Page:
Mental Illness Does Not Define You
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Health and Wellness

Mental Illness Does Not Define You

It teaches you about yourself.

Mental Illness Does Not Define You

If you're unlucky like me, then you probably have some form of mental illness. My world has been flipped upside down since I was fifteen and we discovered my brain just wasn't working right. But, I have chosen to partner up with my brain and take care of my mental illness as if it was a broken wrist. Taking care of my mental health has taught me a few things.

1. It is a chemical imbalance causing you to feel this way.

You are not wrong for feeling outrageous or over excited or extremely depressed. It is literally chemical, do not think of it as you broke yourself.

2. You need to learn to adjust to your moods.

Some days you're not going to want to leave your bed, but you will have to. You need to learn to function while feeling so shitty.

3. Take a personal day if you need it.

This is so important, I can't stress it enough. Take a day off if you need it. Call into work sick. Email your teachers. When you have a mental illness and you just can't take it for one day, treat it like a cold and take some time off from your daily life to rehabilitate yourself.

4. Self care is the most important.

My therapist taught me that self-care is more important than anything. If I don't take care of myself who will? I am a twenty year old college student, my mom is no longer at my beck and call. She shouldn't have to be my primary care taker anymore. I need to step up for myself. Something as simple as taking your meds and painting your nails can make a world of difference.

5. Enjoy the little things.

This sounds pretty basic I know, but when you're depressed the little things are what can drag you out of it. And when you're manic you tend to overlook the little things. It's not always about the big picture ahead of you.

6. Phone a friend.

Make a friend who is literally a babbler or a therapist in training. Seriously, having someone to talk to in times of need makes all the difference. I wouldn't be as proactive in my mental health if it wasn't for my friends urging me to seek treatment.

7. The bad days end.

Every night the sun goes down and the moon comes up. Everyday will end. Bad days don't last forever so it's important to start each day with a positive mentality, even when you have to fake it.

8. Fake it till you make it.

You have to go to school or work or whatever your obligations are, you have to follow through with them. Sometimes you need to fake the smile or the calmness or shut yourself up from babbling too much. Some days you just need to put on a front because not everyone is going to be understanding. If you have a test but you're manic you have to appear calm and collected, you can't disrupt an entire room taking a test. If you're over stimulated sometimes you have to just ground yourself quietly and whisper to yourself about it. There is going to be times where you just can't reach out to someone to calm you down.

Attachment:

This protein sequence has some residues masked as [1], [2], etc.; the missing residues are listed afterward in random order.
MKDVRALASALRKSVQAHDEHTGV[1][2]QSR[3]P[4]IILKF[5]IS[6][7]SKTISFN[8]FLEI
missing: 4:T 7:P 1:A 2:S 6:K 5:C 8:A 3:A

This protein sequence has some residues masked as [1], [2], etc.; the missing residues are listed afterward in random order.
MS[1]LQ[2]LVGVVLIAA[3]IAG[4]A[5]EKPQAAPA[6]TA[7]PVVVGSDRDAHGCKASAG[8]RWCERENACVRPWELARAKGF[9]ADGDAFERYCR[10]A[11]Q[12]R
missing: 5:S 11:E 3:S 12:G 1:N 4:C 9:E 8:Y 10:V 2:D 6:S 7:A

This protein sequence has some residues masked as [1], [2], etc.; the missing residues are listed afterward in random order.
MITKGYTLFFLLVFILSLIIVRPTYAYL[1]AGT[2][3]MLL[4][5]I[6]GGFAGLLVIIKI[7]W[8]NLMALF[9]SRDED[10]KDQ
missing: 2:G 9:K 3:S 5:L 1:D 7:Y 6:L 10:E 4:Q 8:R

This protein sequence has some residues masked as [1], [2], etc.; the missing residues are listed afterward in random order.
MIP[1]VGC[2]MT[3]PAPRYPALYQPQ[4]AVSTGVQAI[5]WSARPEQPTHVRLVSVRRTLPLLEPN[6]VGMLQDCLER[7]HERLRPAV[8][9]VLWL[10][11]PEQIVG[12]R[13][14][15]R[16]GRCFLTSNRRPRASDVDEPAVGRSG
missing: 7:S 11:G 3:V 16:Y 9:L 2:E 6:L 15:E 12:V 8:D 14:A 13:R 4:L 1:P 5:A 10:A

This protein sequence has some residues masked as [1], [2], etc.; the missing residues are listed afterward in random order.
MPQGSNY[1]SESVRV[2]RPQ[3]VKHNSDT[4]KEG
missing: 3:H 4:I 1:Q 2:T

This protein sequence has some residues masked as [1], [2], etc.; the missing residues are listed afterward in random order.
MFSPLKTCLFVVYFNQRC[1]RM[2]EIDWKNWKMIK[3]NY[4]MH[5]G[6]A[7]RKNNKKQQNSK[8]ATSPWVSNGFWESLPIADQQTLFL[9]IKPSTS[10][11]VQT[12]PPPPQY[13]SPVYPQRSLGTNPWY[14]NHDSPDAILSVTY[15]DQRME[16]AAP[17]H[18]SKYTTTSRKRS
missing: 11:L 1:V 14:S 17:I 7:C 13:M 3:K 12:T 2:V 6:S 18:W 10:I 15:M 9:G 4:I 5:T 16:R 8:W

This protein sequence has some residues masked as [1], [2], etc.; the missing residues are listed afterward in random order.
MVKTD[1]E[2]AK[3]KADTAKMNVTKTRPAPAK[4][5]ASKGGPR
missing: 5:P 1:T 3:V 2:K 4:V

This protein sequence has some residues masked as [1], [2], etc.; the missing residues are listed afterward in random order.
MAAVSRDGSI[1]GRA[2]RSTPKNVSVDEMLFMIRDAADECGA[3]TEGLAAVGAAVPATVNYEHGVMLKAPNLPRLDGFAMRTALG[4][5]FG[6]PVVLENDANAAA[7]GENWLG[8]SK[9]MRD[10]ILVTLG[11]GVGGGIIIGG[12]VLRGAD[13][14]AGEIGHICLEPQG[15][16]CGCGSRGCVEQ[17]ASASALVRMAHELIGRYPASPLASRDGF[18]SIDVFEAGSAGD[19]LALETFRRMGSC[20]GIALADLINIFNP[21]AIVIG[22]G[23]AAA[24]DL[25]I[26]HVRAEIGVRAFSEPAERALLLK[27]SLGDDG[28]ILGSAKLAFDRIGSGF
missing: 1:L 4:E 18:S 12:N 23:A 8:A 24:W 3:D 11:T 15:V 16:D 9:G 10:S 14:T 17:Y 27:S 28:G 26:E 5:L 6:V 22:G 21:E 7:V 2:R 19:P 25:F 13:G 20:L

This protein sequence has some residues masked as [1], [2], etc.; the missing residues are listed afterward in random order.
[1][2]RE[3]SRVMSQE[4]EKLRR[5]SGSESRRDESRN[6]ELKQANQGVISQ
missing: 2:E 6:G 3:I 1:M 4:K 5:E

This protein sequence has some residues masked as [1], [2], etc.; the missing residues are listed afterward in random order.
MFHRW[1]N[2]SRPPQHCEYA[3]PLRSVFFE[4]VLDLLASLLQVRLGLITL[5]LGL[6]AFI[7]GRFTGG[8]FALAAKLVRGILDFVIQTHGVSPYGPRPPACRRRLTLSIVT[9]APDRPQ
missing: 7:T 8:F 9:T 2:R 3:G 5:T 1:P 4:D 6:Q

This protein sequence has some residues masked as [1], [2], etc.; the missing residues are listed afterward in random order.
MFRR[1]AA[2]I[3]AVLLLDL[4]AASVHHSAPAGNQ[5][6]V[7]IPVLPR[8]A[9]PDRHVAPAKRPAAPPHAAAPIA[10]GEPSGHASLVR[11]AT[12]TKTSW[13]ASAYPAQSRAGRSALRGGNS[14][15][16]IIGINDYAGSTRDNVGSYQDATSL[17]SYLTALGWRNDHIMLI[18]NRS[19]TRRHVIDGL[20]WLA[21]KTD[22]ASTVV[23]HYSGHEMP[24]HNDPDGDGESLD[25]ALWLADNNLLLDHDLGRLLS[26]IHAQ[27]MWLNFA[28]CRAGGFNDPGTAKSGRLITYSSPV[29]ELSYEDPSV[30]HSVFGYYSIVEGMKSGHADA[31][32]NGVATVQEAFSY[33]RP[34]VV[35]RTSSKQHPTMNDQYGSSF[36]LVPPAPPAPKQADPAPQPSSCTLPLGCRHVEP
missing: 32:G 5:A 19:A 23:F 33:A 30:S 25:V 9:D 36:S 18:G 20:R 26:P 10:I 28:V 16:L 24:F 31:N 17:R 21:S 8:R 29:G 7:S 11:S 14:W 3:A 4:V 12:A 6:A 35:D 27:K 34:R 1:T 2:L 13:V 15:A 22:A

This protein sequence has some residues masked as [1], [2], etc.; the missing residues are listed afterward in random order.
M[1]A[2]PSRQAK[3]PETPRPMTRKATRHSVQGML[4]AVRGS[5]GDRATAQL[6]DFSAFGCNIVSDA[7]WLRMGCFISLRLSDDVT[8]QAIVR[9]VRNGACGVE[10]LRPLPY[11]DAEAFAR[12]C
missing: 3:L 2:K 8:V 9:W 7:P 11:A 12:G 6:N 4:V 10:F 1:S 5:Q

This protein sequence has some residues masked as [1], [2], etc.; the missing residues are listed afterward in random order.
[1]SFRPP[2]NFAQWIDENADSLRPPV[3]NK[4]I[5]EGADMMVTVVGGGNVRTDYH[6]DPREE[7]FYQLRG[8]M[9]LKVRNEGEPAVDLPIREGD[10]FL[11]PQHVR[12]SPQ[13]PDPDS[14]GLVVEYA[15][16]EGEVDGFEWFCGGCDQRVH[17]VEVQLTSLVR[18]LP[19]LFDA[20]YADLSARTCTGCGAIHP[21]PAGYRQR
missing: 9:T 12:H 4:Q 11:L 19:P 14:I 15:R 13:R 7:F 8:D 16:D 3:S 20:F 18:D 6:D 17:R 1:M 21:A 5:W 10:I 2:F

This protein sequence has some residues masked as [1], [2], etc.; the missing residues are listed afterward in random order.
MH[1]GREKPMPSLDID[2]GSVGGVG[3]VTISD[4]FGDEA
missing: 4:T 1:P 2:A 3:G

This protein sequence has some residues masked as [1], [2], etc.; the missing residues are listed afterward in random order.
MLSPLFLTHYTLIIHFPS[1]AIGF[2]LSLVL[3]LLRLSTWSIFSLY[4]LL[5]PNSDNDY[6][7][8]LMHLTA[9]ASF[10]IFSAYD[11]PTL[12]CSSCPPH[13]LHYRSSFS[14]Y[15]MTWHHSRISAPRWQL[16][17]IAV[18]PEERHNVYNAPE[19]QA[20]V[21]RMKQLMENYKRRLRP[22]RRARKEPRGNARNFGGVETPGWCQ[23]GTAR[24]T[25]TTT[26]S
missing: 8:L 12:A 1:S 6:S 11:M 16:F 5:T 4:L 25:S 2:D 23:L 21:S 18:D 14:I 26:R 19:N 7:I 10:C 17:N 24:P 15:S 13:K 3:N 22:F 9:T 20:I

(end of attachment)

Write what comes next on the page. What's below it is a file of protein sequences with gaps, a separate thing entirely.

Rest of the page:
9. Find your inner peace.

Whether you want to call it your happy place, your mental safe zone, or whatever. You need to find your inner peace. You need to pull your demons to the surface and let it be known that you are in charge, not your illness and not your past. You need to come to terms with whatever it is holding you back, and take charge of it. Always remember you are your own boss.

10. Medication might be helpful.

Now before anyone gets up in arms about this- medication can work. From medical marijuana to mood stabilizers. It is important you get any form of medication from a licensed medical professional and not from your friends sketchy uncle with the "loud." Do. Not. Self. Medicate. If your doctor suggests medication it could be long or short term. Remember, it's a chemical imbalance not like a scraped knee, it won't just go away. You can view the medication like a Band-Aid, just there to add protection and help heal your wound, or you can view it as a life long friend who's going to keep you in check. It is totally your choice, but don't assume herbal supplements and vitamins are going to make your anxiety go away.

11. Make the best out of every day possible.

Seriously, carpe diem. Even if the best thing you can do for yourself today is shower. Or maybe go on a road trip. Everyday needs to be full of wins and victories instead of hopelessness and despair. Do what you can to make your life amazing every day. You will never repeat today, so you might as well make it worth remembering.

These are just a few life lessons I've taken away from battling bipolar disorder for the past five years. It's hard. Every day I wake up and meet a new challenge no matter how big or small. Today's challenge was taking my car to the mechanic. Tomorrow may be a different story. Big or small, black or white, gay or straight, male or female, mental illness will fight you. Be ready for it.

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This article has not been reviewed by Odyssey HQ and solely reflects the ideas and opinions of the creator.
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